Sunday, November 16, 2014

Seeing Myself as I Really Am

I think about myself a lot. Not about my looks, my weight, or my awesomeness, but more about what I think, say, and do. I analyze it all in an attempt to better understand myself and everyone else, and perhaps, in a way, to understand God. I think I exert a lot of energy hiding myself from others in an attempt to be the person I think I should be or that they want me to be. But then I get frustrated that no one really seems to know me! I’m beginning to realize that if I want people to know who I am, I can’t hide myself, including my perceived weaknesses. And that includes hiding from myself.
“…being able to see ourselves clearly is essential to our spiritual growth and well-being. If our weaknesses and shortcomings remain obscured in the shadows, then the redeeming power of the Savior cannot heal them and make them strengths. Ironically, our blindness toward our human weaknesses will also make us blind to the divine potential that our Father yearns to nurture within each of us” (President Dieter F. Uchtdorf, “Lord, Is It I?” October 2014 General Conference).
So my collection of posts right now are an attempt to face myself as I really am. Putting myself out there is a small step, even though my blog is super popular as evidenced by the floods of comments I always get. :)  My point is, for anyone reading this (and I really mean the one person who might read it…hi mom…), you may think I’m a little crazy and I have some serious issues. Just keep a few things in mind.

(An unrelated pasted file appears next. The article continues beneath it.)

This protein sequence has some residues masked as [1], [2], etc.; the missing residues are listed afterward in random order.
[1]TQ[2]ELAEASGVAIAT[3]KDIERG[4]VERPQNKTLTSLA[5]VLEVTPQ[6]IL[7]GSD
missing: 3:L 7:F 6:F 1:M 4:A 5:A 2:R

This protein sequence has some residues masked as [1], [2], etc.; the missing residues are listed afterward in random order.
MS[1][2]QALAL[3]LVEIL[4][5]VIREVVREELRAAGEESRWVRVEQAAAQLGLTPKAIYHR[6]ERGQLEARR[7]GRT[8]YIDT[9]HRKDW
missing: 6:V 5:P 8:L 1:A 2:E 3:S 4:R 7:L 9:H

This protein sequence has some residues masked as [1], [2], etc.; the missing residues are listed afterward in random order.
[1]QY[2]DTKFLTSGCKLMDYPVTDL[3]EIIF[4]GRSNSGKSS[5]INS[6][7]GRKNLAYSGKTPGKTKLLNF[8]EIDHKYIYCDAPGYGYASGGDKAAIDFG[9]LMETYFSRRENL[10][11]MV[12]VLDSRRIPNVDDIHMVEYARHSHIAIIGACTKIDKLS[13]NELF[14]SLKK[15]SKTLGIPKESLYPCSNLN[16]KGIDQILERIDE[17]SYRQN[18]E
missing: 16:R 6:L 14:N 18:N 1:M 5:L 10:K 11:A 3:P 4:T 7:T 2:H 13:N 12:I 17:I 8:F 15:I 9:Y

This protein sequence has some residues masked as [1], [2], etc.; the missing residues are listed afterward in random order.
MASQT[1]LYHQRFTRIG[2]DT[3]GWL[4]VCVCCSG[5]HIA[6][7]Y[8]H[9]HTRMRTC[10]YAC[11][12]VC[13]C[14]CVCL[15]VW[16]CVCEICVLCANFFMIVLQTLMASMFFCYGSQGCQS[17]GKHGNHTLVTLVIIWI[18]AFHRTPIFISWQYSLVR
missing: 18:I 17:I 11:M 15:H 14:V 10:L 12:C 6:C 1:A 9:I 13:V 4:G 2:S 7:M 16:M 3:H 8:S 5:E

First of all, it is my weaknesses that I’m focusing on, so it will be a little one sided. Also, as I’ve gotten to know more people, I’m beginning to see that I am not alone. I have seen the signs in more and more people as I look around. We all have insecurities and anxieties. Yours may be different than mine and you may cope with them differently as well, but they are there. Oddly enough, my new-found recognition of this fact is helping me overcome many of the issues I struggle with, which also includes seeing the motes in others eyes. So last of all, keep in mind (along with me) the words of our Savior when he said:
“Why beholdest thou the mote that is in thy brother’s eye, but considerest not the beam that is in thine own eye?...First cast out the beam out of thine own eye; and then shalt thou see clearly to cast out the mote out of thy brother’s eye” (Matthew 7:3).